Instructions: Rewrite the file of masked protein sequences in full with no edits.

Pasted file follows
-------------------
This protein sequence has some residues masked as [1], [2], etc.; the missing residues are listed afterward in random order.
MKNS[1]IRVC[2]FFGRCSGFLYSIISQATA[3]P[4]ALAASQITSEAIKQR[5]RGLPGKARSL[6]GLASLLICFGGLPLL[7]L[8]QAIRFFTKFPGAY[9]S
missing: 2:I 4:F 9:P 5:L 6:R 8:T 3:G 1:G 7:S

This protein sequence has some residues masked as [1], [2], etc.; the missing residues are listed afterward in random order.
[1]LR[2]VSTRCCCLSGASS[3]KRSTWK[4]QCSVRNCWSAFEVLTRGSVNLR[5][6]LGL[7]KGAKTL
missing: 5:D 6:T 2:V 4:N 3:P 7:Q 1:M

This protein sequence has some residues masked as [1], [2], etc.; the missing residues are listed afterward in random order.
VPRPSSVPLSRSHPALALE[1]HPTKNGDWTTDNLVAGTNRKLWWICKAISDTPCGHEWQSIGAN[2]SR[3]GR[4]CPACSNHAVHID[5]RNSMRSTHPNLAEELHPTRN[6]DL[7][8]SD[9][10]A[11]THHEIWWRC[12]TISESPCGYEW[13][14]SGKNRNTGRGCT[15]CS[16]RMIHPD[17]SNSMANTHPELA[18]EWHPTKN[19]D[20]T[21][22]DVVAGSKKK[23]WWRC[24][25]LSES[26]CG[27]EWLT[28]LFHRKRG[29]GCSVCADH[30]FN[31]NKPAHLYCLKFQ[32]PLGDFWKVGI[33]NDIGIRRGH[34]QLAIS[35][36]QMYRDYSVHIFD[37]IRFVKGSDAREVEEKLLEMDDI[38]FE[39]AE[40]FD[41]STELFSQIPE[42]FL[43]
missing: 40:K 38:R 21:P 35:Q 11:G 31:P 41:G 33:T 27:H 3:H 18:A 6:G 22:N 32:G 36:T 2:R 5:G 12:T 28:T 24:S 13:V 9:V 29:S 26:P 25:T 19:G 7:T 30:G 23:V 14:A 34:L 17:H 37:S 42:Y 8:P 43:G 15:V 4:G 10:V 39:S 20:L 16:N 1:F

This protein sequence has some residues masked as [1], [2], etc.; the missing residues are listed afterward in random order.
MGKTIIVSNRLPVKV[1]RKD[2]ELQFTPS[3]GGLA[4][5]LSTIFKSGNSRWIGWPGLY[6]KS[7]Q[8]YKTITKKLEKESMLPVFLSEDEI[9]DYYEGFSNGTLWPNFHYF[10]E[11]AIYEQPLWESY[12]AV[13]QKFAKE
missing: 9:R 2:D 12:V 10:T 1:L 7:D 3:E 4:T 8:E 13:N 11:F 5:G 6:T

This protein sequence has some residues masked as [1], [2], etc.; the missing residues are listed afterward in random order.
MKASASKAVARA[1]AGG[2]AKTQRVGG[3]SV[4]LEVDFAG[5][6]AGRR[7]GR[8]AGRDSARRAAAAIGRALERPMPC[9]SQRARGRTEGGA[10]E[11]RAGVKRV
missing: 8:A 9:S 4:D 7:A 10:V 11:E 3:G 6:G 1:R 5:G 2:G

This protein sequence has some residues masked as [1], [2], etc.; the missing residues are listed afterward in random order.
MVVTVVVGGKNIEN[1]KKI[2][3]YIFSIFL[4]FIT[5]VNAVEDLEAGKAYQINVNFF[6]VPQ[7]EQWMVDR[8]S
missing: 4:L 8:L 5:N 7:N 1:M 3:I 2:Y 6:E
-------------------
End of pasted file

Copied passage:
This protein sequence has some residues masked as [1], [2], etc.; the missing residues are listed afterward in random order.
MKNS[1]IRVC[2]FFGRCSGFLYSIISQATA[3]P[4]ALAASQITSEAIKQR[5]RGLPGKARSL[6]GLASLLICFGGLPLL[7]L[8]QAIRFFTKFPGAY[9]S
missing: 2:I 4:F 9:P 5:L 6:R 8:T 3:G 1:G 7:S

This protein sequence has some residues masked as [1], [2], etc.; the missing residues are listed afterward in random order.
[1]LR[2]VSTRCCCLSGASS[3]KRSTWK[4]QCSVRNCWSAFEVLTRGSVNLR[5][6]LGL[7]KGAKTL
missing: 5:D 6:T 2:V 4:N 3:P 7:Q 1:M

This protein sequence has some residues masked as [1], [2], etc.; the missing residues are listed afterward in random order.
VPRPSSVPLSRSHPALALE[1]HPTKNGDWTTDNLVAGTNRKLWWICKAISDTPCGHEWQSIGAN[2]SR[3]GR[4]CPACSNHAVHID[5]RNSMRSTHPNLAEELHPTRN[6]DL[7][8]SD[9][10]A[11]THHEIWWRC[12]TISESPCGYEW[13][14]SGKNRNTGRGCT[15]CS[16]RMIHPD[17]SNSMANTHPELA[18]EWHPTKN[19]D[20]T[21][22]DVVAGSKKK[23]WWRC[24][25]LSES[26]CG[27]EWLT[28]LFHRKRG[29]GCSVCADH[30]FN[31]NKPAHLYCLKFQ[32]PLGDFWKVGI[33]NDIGIRRGH[34]QLAIS[35][36]QMYRDYSVHIFD[37]IRFVKGSDAREVEEKLLEMDDI[38]FE[39]AE[40]FD[41]STELFSQIPE[42]FL[43]
missing: 40:K 38:R 21:P 35:Q 11:G 31:P 41:G 33:T 27:H 3:H 18:A 6:G 22:N 32:G 36:T 2:R 5:G 12:T 28:T 24:S 13:V 9:V 29:S 26:P 25:T 19:G 7:T 30:G 23:V 14:A 34:L 17:H 37:S 42:Y 8:P 43:G 15:V 4:G 10:V 39:S 20:L 16:N 1:F

This protein sequence has some residues masked as [1], [2], etc.; the missing residues are listed afterward in random order.
MGKTIIVSNRLPVKV[1]RKD[2]ELQFTPS[3]GGLA[4][5]LSTIFKSGNSRWIGWPGLY[6]KS[7]Q[8]YKTITKKLEKESMLPVFLSEDEI[9]DYYEGFSNGTLWPNFHYF[10]E[11]AIYEQPLWESY[12]AV[13]QKFAKE
missing: 9:R 2:D 12:V 10:T 1:L 7:D 3:E 4:T 8:E 13:N 11:F 5:G 6:T

This protein sequence has some residues masked as [1], [2], etc.; the missing residues are listed afterward in random order.
MKASASKAVARA[1]AGG[2]AKTQRVGG[3]SV[4]LEVDFAG[5][6]AGRR[7]GR[8]AGRDSARRAAAAIGRALERPMPC[9]SQRARGRTEGGA[10]E[11]RAGVKRV
missing: 8:A 9:S 4:D 7:A 10:V 11:E 3:G 6:G 1:R 5:G 2:G

This protein sequence has some residues masked as [1], [2], etc.; the missing residues are listed afterward in random order.
MVVTVVVGGKNIEN[1]KKI[2][3]YIFSIFL[4]FIT[5]VNAVEDLEAGKAYQINVNFF[6]VPQ[7]EQWMVDR[8]S
missing: 4:L 8:L 5:N 7:N 1:M 3:I 2:Y 6:E